I finally asked the guy working up there to push me. It was either that or turn around and climb back down, and the thought of climbing down all those open stairs was almost as bad as jumping into the open air in front of me. It was amazing how far down 100 ft looked.
In the end, I crouched down near the edge of the platform, wrapped both arms firmly around the padding on the bungee (after a firm discussion with my hand to make it release the railing), and then the guy working there gave the bungee a firm tug, sending me off into space.
|Being pushed into a free fall|
And it was every bit as terrifying as I thought it would be, and then some.
Every fiber in my body was screaming out that I was about to die. The free fall was the worst few seconds of my entire life. As the bungee started engaging and slowing me down, I was finally able to think a little bit. I thought that the worst part must be over. The bungee would bounce back up, I would know what to expect, and it would be better that time.
|Partway through one of the bounces|
The bounce back up took me almost as far as the jumping platform was to begin with. The free fall that followed was just as heart stoppingly scary. It is a good thing we went to the bathroom right before hand, otherwise I very likely would have, quite literally, peed my pants.
The next bounce was no better.
The only good part of the entire jump was when my feet finally touched the safety bag below me (which looked absurdly tiny and far away from up on the tower!).
|Finally touching back down|
That smile is not a "oh what fun this is" smile. It is a smile of relief at finding the ground. At not having to bounce back up again. At still being alive.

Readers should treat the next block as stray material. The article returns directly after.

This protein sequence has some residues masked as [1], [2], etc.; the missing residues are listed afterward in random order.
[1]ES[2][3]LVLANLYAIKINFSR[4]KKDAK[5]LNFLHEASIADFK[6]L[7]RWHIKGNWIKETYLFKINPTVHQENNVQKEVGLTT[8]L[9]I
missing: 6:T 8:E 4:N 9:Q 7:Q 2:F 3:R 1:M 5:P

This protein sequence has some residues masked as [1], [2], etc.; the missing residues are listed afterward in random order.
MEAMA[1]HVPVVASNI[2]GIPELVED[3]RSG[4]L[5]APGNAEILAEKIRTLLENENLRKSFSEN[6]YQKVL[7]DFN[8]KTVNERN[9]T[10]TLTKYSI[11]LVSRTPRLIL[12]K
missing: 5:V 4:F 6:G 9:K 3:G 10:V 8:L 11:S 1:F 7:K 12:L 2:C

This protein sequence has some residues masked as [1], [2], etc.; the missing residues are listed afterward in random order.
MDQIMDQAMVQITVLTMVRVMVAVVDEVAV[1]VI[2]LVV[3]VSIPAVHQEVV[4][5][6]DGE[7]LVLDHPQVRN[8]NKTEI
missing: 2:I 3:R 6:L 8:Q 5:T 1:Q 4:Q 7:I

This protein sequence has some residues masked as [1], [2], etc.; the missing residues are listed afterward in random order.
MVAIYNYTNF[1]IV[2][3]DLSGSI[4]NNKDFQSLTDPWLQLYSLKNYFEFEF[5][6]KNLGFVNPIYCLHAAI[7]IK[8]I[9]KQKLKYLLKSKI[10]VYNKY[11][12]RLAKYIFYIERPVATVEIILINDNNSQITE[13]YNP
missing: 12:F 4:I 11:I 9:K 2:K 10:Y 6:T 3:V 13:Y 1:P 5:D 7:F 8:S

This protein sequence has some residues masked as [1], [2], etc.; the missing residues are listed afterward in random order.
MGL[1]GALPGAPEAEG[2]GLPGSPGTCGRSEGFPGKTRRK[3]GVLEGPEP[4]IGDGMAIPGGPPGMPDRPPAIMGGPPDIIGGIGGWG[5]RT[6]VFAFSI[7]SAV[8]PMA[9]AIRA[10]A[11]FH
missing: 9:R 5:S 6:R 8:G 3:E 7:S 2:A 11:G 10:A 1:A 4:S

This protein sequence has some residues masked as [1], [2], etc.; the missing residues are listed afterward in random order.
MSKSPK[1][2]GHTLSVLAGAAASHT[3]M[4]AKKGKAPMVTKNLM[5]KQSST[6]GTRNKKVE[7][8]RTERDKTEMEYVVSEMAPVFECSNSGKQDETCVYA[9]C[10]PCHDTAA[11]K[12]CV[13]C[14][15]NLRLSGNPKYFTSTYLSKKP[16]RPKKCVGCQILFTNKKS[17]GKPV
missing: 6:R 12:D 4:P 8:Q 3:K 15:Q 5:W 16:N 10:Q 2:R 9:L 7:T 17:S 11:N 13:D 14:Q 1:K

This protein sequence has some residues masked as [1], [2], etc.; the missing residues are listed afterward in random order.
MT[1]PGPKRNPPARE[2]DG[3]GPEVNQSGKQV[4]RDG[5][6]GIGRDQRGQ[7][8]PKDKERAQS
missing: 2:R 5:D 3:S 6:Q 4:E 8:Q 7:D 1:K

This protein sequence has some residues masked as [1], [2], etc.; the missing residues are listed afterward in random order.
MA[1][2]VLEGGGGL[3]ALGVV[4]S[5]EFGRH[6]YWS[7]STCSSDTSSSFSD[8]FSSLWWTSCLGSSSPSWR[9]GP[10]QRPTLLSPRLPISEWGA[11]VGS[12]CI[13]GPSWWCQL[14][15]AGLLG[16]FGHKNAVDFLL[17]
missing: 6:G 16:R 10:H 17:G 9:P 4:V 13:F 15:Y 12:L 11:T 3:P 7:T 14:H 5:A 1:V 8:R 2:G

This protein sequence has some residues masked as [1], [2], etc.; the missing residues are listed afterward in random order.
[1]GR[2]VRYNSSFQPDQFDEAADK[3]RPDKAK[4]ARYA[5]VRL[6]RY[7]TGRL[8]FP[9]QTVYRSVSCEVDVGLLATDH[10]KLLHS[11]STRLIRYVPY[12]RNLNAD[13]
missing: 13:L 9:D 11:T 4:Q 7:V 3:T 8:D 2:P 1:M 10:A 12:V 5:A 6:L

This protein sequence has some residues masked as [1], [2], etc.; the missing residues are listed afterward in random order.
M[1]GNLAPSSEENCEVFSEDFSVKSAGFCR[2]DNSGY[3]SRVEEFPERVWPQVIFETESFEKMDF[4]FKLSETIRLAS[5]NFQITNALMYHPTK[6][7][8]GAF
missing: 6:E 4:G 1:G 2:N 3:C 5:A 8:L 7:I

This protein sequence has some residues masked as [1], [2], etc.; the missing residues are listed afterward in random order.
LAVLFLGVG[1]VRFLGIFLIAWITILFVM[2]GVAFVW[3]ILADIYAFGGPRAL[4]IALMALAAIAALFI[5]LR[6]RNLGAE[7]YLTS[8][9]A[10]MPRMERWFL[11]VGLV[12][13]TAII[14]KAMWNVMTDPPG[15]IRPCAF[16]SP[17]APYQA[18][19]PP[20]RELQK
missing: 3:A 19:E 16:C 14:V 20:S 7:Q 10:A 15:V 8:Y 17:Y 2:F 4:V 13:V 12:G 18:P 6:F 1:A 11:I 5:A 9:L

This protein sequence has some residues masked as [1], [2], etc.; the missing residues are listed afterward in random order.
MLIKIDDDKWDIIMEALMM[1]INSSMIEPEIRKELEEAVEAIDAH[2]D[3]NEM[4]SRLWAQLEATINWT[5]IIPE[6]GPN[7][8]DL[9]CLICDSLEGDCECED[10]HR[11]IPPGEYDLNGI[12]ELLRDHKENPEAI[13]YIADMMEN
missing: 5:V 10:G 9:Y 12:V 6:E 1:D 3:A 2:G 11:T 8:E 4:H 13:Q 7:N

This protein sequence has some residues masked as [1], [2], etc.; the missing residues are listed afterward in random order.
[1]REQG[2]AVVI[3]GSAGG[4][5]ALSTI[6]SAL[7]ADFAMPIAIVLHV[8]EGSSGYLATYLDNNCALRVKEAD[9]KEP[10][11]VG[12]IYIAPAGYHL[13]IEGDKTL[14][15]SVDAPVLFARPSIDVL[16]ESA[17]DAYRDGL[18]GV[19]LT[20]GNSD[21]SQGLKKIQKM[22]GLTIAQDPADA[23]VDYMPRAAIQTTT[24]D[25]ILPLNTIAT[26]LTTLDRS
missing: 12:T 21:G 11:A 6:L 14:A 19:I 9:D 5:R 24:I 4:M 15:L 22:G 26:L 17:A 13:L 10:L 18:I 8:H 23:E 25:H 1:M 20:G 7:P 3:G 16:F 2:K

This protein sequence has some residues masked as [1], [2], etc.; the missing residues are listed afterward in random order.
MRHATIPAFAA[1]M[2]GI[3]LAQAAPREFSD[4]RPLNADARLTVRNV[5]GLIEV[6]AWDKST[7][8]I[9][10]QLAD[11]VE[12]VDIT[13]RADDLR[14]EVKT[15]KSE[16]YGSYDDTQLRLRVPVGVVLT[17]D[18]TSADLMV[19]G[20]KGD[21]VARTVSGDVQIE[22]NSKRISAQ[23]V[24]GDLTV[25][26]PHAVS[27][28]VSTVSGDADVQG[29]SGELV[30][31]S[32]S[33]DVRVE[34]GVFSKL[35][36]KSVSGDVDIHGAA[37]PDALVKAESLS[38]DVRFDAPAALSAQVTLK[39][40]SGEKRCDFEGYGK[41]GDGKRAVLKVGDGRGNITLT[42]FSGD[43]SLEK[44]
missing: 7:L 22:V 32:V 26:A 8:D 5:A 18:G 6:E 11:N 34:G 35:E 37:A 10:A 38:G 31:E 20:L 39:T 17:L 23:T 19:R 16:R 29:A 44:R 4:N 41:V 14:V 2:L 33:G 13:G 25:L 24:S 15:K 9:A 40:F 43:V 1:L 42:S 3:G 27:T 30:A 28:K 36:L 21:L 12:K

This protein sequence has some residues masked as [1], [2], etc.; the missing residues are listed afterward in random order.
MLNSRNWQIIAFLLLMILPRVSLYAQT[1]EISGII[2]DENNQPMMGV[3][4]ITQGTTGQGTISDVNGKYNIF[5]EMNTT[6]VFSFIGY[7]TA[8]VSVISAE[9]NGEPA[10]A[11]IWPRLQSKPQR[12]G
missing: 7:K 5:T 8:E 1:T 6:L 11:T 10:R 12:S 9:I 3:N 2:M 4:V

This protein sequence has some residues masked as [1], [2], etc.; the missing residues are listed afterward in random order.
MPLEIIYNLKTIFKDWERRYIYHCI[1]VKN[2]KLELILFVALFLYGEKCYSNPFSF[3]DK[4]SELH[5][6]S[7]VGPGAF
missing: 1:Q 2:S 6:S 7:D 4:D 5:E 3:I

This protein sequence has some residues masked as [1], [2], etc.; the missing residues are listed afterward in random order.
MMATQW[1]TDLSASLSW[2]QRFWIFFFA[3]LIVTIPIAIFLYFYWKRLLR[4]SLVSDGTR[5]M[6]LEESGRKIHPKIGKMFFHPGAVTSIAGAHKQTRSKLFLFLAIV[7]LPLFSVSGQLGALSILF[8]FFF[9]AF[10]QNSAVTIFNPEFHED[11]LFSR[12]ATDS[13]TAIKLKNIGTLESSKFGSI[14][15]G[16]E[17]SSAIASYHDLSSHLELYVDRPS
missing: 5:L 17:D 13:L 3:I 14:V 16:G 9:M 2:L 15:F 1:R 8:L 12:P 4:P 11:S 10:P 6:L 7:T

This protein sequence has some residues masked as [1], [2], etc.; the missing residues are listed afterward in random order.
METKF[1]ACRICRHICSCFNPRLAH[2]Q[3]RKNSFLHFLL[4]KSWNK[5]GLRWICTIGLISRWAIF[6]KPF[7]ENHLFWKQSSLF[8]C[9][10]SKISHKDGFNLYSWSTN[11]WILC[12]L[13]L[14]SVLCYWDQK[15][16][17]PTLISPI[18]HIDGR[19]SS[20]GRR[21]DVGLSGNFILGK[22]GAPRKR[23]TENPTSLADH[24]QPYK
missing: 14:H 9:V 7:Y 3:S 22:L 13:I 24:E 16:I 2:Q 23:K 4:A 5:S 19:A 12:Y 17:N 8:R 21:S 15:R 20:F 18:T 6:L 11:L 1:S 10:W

I will never do anything of the sort again. No bungee jumping. No skydiving. None of that crazy, stupid nonsense.
Me and Nicole apparently both had the same final reaction to the jump. It was, bar none, the single most terrifying experience either of us had ever encountered. We went out for tacos afterwards, and spent pretty much the entire time talking about how horrible, scary, and totally petrifying the entire jump had been. We ate our tacos, then went and got ice cream. Because ice cream is needed when you are in a fragile mental state and just about died (or even when your entire body just thinks you just about died).
We shared some ice cream with Razz too.
|Pistachio ice cream for the Razzle|
|Licking my bowl clean when I was done|
And honestly, both of us had thought about bungee jumping or skydiving plenty of times. So many people have one or the other, or both, on their bucket lists. So many people talk about how awesome it is. Even though we are both afraid of heights, it is something that sits the in the back of the mind, occasionally popping forward as if it would be a good idea.
We did it. We can both say that now. And even if we didn't like it, even if it was horrible, and terrifying, and all of those heart stopping emotions and craziness that there aren't even words sufficient to describe them, we did it.
Check that one off the list.